The ones that got away

The ones that got away

The ones that got away

An immigration enforcement organization says the inspector general squarely blames Biden's border policy for a dangerous terrorist's release into the U.S.

Inspector General Joseph V. Cuffari has accused Customs and Border Protection (CBP) of missing "multiple opportunities to…verify that an individual on the Terrorist Screening Center's watchlist was a positive Terrorist Watchlist match before releasing the migrant" in Yuma, Arizona in April of 2022.

Though the suspect was apprehended a month later, the report warns that unless CBP corrects "ineffective practices," the threats to national security will continue.

Mehlman, Ira (Federation for American Immigration Reform) Mehlman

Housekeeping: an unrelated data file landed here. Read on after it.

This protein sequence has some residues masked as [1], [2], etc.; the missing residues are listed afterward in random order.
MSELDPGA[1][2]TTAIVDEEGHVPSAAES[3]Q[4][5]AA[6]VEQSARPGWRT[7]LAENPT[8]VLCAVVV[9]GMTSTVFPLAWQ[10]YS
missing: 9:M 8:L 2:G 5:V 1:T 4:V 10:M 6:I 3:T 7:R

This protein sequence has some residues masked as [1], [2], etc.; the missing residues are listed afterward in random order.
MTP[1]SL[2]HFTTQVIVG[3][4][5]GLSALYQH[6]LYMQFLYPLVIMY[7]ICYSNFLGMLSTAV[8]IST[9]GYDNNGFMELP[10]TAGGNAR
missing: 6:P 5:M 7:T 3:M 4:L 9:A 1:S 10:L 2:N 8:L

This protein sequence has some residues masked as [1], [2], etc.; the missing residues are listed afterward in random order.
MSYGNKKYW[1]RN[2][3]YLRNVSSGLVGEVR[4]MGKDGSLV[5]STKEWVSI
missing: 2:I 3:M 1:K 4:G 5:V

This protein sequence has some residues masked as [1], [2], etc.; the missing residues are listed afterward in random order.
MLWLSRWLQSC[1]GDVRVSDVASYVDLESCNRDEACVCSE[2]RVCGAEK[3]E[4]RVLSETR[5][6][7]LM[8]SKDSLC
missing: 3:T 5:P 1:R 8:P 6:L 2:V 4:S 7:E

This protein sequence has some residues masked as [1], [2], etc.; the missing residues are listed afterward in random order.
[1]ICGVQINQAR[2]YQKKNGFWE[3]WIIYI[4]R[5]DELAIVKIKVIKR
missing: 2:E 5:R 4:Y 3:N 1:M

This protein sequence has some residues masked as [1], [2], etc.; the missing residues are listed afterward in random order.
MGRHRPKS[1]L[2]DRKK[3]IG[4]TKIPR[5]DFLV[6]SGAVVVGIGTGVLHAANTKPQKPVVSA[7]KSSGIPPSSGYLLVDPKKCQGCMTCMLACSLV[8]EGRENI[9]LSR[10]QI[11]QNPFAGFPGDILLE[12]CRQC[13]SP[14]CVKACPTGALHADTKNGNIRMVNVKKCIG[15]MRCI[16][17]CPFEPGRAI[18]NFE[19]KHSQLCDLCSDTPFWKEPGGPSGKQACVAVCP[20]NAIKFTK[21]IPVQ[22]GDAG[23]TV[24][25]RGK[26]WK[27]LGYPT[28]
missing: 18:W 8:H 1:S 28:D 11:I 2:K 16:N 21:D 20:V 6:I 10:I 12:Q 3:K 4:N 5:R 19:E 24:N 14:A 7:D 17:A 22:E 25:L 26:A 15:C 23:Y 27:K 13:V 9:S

"One of the officers who was interviewed by the inspector general in putting together this report said, 'We're so overwhelmed that we just don't have time to give proper scrutiny,'" relays Ira Mehlman of the Federation for American Immigration Reform (FAIR). "When you don't have time to give proper scrutiny, bad things can happen, and this is one instance that we know about."

He points out that an untold number of other terrorists have likely made it through the border without being encountered by anyone.

"That's what really should worry us," says Mehlman. "We can count the people that we encounter; we cannot count the people who pose the danger, who are among the 1.5 million got-aways who have entered the country since President Biden took office."

Mehlman concludes that this problem was not created in Yuma, Arizona, but 2,520 miles away in Washington, D.C.